Why personalisation in email will always be important

Why personalisation in email will always be important

Why personalisation in email will always be important

Bex Osborn

Marketing Strategist

16 Dec 2022

Marketers can get so wrapped up in tactics and goals that they forget how far being kind and taking a genuine interest in someone actually goes. No matter what customer profile you're targeting, human nature and psychology (more or less) stay the same. Personalisation in email has been covered thousands of times with the argument creeping in that subscribers are getting standardised to seeing their names in subject lines and being bombarded with birthday emails, so is it really that effective? 

Whereas others might claim that including a name could increase your conversions by a “million percent”. We look at and analyse email marketing campaigns everyday and everyone likes to see their name in their inbox. It’s the sentiment right? Remember that a person’s name is to that person the sweetest and most important sound in any language. Don't be put off just because it isn't considered 'innovative'.

Here are our 5 top personalisation tips for email. To help you connect and engage with your customers:

#1. Make the customer feel important

Be sincere, this doesn’t have to be a gimmick you chuck into your campaign, to make it look like you are utilising ‘big data’. Use this information with purpose, not as just another tactic. This works best when it isn’t just used to get someone to open a newsletter once in awhile, believe in what you are doing, believe in what you are saying and ultimately, listen to your customer.

#2. Use data wisely

There’s many ways you can weave data into your emails.

Segmentation allows you to divide your email list into different smaller groups. Once you have these groups identified you can begin retrieving data from them, and using this to send more targeted and personalised messages.

The easiest way of including personalisation into an email is through your subject lines. But try not to use it in every single email just because you can. Personalisation has been said to work best in transactional or triggered campaigns. Pretending your unsegmented campaign is uniquely designed for each subscriber, however this can be a little transparent - unless you’re using dynamic content.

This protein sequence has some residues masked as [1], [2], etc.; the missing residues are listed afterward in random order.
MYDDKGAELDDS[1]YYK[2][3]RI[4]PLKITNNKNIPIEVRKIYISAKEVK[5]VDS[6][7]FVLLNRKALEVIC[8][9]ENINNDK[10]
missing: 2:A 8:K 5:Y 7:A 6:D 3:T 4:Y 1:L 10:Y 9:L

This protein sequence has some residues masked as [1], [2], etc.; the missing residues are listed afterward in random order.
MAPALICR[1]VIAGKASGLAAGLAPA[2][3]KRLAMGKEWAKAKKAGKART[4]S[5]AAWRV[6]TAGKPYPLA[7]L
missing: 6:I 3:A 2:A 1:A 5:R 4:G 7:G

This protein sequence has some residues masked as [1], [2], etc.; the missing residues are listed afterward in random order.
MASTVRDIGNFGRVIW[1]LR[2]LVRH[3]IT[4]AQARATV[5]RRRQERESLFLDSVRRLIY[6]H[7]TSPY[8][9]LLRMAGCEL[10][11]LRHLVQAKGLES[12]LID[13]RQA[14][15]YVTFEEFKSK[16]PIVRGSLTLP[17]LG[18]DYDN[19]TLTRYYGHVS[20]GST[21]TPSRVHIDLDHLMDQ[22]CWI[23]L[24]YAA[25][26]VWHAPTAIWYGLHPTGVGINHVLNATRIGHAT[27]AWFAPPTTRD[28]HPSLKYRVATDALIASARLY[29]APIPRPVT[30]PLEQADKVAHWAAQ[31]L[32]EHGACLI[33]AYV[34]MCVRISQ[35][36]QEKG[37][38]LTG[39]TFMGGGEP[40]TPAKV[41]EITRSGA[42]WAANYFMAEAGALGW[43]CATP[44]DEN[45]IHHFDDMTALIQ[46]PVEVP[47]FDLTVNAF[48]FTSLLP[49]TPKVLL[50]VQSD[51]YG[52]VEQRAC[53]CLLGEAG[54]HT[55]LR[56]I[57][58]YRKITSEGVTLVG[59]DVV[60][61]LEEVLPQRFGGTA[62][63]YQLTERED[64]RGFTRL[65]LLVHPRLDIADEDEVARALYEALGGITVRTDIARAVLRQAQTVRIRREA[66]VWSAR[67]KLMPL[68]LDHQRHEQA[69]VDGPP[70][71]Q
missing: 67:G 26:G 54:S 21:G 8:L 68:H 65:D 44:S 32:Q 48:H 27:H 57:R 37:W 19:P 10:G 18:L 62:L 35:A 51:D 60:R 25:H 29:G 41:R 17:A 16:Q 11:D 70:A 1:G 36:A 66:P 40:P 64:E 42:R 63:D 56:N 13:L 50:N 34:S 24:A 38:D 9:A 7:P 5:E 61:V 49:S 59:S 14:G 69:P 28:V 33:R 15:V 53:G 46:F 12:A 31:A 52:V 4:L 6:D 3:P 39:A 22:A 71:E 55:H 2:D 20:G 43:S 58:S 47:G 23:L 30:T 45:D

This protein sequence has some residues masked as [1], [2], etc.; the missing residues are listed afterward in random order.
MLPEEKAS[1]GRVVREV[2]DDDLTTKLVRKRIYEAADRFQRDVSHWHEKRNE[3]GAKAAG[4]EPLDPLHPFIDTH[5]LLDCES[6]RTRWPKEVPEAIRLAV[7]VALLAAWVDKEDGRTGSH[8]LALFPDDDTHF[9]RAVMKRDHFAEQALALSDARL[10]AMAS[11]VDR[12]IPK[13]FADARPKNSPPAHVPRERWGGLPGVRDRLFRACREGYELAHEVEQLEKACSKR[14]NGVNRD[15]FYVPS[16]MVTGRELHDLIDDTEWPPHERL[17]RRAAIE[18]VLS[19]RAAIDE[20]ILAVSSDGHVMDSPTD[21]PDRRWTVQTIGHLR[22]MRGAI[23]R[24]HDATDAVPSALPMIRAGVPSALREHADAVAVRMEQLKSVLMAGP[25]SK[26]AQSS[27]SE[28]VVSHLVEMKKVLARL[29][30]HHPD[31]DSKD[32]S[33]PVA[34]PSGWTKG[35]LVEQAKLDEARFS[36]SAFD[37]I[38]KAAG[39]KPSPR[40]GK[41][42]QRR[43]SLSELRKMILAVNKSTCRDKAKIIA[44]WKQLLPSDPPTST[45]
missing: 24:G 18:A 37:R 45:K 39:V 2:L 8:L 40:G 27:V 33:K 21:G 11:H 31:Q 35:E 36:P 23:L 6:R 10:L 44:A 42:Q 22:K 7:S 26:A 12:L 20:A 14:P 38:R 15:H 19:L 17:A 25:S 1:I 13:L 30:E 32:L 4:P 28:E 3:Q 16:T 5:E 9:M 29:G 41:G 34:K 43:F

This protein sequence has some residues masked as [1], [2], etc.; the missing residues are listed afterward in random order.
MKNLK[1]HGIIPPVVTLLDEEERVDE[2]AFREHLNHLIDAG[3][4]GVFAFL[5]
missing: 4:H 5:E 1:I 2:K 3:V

Here are some examples of different tailored subject lines:

The re-engagement one:

Time is money, and that is why it works to include urgency when writing your email copy. FOMO (Fear Of Missing Out) is a real thing, and often a guarantee that you will get that engagement.

The (kind of) anniversary one:

Everyone likes a brand to recognise their birthday. So how can you top this? By celebrating a “half birthday” of course. An innovative technique some may find silly, but it caught my attention nonetheless.

The emotional one:

Everyone loves their pets, so using them to find the soft spot of your customer can get you where you want them. Providing readers with that warm, fuzzy feeling can be used to your advantage for getting more of your emails opened.

The intriguing one:

Brands only have a select few words to make that first impression. The best strategy is to tease them ever so slightly to intrigue them to read on. Letting them know that something great is waiting for them if they do click and open your email.

The commanding one:

Yes sir! Some readers will respond well to being told what to do. Find out what they want to know and word your subject line around that, commanding them to click to find out the answer.

Another great way of utilising customer data is through trigger emails. These are a brilliant way for you to understand your customer needs at their different maturity stages. Trigger emails can be sent once a customer has or hasn’t completed a specific action. These could be:

  • A customer has become inactive and you’d like to send a re-engagement email

  • You want to welcome a new customer who has just been onboarded

  • A purchase has been made by a customer

  • Someone interacts with your content or signs up to an event

#3. Be authentic

People respond to authenticity, so make your subscribers the focus, not you. Being authentic goes hand in hand with being relevant for your subscribers. ESP’s can sometimes make it difficult to collect data and/or optimise that data, if you are limited, there are other ways you can provide value. When planning your campaign calendar for the year, try not to just talk about 'your' products or 'your' event. Think about what your customer might be going through. Plan for the unexpected bad weather in June, for the last minute birthday gift before payday, there are lots of things that you could react to that isn’t in your database but could hit home with a lot of your customers.

#4. Add value

Remembering information as a brand might not be that impressive anymore. Yet this is still important to show subscribers of your community that you recognise them as an individual. Whether that’s using their name or personalising their communication journey. Listen to your customer, test the data insights you have, make product or content recommendations without making broad assumptions that could pigeon-hole or exclude segments.

#5. Double check for FIRST NAME

If you haven't used personalisation in your campaigns before, remember to update your QA check-list with a personalisation functionality check. Calling all your subscribers FIRST NAME isn't ideal.




Got a project or want to know more about what we do? Drop us a message here, and we'll get back to you.




Got a project or want to know more about what we do? Drop us a message here, and we'll get back to you.

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